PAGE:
"I'm surprised with how I played," he said. "It's a bad time to have one of my worst defensive nights of my career. We still had a shot all the way to the end, but yeah, it'll be a little while to get over some of the balls that I normally make that I didn't make tonight."
Scherzer wasn't to blame for his catcher's mistakes, but he made more than a few of his own during that train wreck of an inning. Despite retiring the first two batters he faced and getting two strikes on the third, he couldn't finish the frame until four runs had crossed the plate, one of them via a hit-by-pitch with the bases loaded.
"Nothing in my head was getting sideways," said Scherzer, who tossed 6 1/3 innings of one-run ball three days ago. "I was always able to collect my thoughts and really think about what I wanted to execute, what the next pitch was going to be. But hey, something like that happens and you've just got to be able to deal with it. This game, you can execute pitches and sometimes that's not enough."
Had the Nationals been able to stop the bleeding after that fifth inning, they might well have won. Instead, they gave up two critical insurance runs, and one of those came on another major gaffe.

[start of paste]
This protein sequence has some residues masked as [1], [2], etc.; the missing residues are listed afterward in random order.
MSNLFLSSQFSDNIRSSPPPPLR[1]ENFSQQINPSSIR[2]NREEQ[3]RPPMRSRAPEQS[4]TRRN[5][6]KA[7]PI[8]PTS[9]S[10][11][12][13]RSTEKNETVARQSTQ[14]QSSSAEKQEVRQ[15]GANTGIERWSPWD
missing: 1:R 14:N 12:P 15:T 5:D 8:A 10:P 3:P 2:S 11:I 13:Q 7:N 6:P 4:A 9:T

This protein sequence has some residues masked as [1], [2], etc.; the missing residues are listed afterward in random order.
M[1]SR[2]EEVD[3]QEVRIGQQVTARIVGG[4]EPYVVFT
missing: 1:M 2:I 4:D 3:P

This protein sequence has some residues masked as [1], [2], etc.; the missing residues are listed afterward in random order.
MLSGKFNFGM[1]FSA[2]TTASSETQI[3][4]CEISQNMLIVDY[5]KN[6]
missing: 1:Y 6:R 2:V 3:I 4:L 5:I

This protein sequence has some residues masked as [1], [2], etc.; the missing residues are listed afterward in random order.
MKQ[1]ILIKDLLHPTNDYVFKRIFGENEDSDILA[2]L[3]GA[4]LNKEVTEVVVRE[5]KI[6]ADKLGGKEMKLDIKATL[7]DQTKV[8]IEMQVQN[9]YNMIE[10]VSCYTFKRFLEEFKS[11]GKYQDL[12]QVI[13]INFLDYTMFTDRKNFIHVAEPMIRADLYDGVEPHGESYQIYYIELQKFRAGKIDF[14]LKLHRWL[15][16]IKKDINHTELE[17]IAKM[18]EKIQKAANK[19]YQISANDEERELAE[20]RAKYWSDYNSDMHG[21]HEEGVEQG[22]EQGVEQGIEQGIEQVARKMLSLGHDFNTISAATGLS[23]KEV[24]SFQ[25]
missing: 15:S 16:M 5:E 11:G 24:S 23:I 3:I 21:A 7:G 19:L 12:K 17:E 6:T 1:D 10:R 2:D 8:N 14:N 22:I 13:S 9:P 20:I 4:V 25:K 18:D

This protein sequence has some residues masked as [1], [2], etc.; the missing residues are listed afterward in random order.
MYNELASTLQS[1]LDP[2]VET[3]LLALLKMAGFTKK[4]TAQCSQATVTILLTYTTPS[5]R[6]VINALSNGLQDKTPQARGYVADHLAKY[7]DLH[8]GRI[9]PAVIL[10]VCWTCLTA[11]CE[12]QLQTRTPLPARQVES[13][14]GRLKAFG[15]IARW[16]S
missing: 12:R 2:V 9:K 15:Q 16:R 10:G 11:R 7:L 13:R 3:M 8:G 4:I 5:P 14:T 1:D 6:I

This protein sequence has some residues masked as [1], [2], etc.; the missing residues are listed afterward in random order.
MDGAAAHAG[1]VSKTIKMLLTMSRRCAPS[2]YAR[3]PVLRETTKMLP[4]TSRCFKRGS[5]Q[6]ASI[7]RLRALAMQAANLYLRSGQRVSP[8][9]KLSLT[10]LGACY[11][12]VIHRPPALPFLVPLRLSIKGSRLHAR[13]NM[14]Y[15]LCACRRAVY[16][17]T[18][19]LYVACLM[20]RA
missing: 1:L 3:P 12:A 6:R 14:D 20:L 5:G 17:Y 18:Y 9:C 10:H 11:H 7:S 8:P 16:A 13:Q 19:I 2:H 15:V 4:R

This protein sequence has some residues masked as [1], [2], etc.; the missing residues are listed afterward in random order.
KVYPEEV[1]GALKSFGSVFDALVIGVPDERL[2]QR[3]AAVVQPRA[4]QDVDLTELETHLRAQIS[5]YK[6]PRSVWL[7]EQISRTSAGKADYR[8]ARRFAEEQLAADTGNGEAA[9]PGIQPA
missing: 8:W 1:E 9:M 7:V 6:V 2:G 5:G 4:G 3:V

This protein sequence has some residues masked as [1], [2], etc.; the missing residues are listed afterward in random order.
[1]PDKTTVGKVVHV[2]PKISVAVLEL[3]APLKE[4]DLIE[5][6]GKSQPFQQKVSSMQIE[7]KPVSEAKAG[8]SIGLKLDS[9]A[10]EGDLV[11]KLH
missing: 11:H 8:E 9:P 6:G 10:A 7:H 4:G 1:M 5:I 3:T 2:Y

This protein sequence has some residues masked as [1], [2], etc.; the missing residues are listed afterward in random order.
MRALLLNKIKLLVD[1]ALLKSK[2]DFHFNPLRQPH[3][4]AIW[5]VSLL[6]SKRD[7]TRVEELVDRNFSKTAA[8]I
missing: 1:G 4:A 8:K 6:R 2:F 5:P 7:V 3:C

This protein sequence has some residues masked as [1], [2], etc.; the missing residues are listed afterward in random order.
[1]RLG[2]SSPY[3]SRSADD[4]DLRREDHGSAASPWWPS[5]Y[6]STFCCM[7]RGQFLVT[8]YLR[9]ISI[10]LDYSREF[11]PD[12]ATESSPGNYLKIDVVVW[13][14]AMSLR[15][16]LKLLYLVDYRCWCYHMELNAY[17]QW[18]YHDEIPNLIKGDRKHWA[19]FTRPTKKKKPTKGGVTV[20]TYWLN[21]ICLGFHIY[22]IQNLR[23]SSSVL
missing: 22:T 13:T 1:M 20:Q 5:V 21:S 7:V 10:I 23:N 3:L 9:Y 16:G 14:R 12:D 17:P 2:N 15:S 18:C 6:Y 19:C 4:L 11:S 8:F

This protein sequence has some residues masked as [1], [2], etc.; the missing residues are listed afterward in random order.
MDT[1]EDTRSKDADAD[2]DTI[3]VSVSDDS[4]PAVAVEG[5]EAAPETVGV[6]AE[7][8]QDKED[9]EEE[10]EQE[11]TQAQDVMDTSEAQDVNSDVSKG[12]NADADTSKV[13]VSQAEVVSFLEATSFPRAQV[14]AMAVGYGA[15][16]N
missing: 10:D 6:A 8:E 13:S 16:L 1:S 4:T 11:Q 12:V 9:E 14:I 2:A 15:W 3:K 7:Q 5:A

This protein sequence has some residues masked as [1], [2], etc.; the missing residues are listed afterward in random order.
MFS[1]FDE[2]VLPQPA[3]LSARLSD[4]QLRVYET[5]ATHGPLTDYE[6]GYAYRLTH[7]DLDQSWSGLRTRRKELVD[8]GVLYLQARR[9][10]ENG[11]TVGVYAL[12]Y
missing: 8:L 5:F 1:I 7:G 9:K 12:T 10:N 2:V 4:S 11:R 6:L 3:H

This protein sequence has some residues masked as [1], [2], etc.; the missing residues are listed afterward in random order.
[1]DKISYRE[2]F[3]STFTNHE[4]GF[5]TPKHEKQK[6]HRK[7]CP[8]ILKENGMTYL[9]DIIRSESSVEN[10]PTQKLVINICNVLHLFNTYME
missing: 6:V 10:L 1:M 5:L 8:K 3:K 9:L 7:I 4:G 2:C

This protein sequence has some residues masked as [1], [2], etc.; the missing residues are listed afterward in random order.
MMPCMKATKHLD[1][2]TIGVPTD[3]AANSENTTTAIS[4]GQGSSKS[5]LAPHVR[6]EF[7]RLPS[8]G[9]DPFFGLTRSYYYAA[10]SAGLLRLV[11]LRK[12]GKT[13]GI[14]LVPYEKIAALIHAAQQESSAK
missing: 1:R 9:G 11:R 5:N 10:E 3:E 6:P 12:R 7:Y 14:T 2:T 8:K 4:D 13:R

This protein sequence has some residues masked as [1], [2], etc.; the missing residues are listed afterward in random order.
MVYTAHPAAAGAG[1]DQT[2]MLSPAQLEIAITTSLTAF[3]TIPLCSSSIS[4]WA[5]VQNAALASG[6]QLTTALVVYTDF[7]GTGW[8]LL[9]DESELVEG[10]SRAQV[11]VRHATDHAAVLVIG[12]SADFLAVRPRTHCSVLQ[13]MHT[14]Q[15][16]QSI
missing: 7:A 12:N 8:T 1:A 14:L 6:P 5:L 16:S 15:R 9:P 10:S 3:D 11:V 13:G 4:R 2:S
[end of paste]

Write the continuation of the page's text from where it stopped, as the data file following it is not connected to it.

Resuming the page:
With two outs and a man on first in the top of the sixth, Addison Russell sent a line drive to left. Werth initially had a read on what looked like a routine play, but then the ball got hung up in a trajectory that perfectly coincided with the lights above the first base line. As he slid to his left, Werth stuck his glove up in a vain attempt to still make the play, but the ball whizzed past him and fell harmlessly to the ground as Ben Zobrist raced all the way around to score from first.